NASA Selects Instrument for Future International Mission to Martian Moons
Artist’s concept of Japan’s Mars Moons eXploration (MMX) spacecraft, carrying a NASA instrument to study the martian moons Phobos and Deimos. Credit: JAXA/NASA.
NASA has selected a science instrument for an upcoming Japan-led sample return mission to the moons of Mars planned for launch in 2024. The instrument, a sophisticated neutron and gamma-ray spectrograph, will help scientists resolve one of the most enduring mysteries of the Red Planet — when and how the small moons formed.
The Mars Moons eXploration (MMX) mission is in development by the Japan Aerospace Exploration Agency (JAXA). MMX will visit the two martian moons, Phobos and Deimos; land on the surface of Phobos; and collect a surface sample. Plans are for the sample to be returned to Earth in 2029. NASA is supporting the development of one of the spacecraft’s suite of seven science instruments.
“Solving the riddle of how Mars’ moons came to be will help us better understand how planets formed around our Sun and, in turn, around other stars,” said Thomas Zurbuchen, associate administrator for NASA’s Science Mission Directorate (SMD) at Headquarters in Washington. “International partnerships like this provide high-quality science with high-impact return.”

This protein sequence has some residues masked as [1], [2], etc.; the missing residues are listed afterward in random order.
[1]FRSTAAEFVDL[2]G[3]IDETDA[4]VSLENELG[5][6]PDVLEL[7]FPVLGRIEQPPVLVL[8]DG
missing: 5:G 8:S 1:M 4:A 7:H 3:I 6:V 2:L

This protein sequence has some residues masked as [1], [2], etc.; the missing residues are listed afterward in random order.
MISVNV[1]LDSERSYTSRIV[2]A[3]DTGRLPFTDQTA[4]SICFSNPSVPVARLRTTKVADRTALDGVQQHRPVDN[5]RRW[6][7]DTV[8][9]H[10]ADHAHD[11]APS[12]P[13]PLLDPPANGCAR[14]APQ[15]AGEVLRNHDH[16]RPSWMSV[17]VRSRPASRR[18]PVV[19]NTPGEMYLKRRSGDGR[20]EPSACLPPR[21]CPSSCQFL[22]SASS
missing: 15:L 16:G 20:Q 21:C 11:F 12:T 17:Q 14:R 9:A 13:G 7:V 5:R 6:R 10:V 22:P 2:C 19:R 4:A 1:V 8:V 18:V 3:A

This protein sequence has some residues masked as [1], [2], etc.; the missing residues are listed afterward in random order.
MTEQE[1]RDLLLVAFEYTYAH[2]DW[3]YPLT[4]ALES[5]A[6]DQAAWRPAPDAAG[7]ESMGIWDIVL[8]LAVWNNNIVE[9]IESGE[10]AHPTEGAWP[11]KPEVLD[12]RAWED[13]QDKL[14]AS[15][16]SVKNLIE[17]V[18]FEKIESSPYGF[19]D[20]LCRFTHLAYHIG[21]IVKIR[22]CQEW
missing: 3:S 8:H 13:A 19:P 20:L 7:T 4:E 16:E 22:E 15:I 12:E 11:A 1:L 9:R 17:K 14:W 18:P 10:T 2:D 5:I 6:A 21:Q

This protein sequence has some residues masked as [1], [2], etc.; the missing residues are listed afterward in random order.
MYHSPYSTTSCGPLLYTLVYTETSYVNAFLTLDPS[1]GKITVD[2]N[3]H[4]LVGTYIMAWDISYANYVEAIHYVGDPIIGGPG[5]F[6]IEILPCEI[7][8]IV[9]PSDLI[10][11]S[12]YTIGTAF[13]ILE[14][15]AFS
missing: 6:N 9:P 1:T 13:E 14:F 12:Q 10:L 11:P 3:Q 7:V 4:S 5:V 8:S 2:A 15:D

The selected instrument, named MEGANE (pronounced meh-gah-nay, meaning “eyeglasses” in Japanese), will be developed by a team led by David Lawrence of the Johns Hopkins University Applied Physics Laboratory in Laurel, Maryland. MEGANE will give MMX the ability to “see” the elemental composition of Phobos, by measuring the energies of neutrons and gamma-rays emitted from the small moon. The elementary particles are emitted naturally as a result of the high-energy cosmic rays and solar energetic particles that continually strike and penetrate the surface of Phobos.
“With MMX, we hope to understand the origin of the moons of Mars,” said Masaki Fujimoto, director of the department of solar system science in JAXA’s Institute of Space and Aeronautical Sciences. “They may have formed as the result of a large impact on Mars, or they may be captured asteroids of a sort that may have brought a great deal of water to both Mars and Earth.”
For more information about JAXA’s Mars Moons eXploration mission, visit http://mmx-news.isas.jaxa.jp/?lang=en.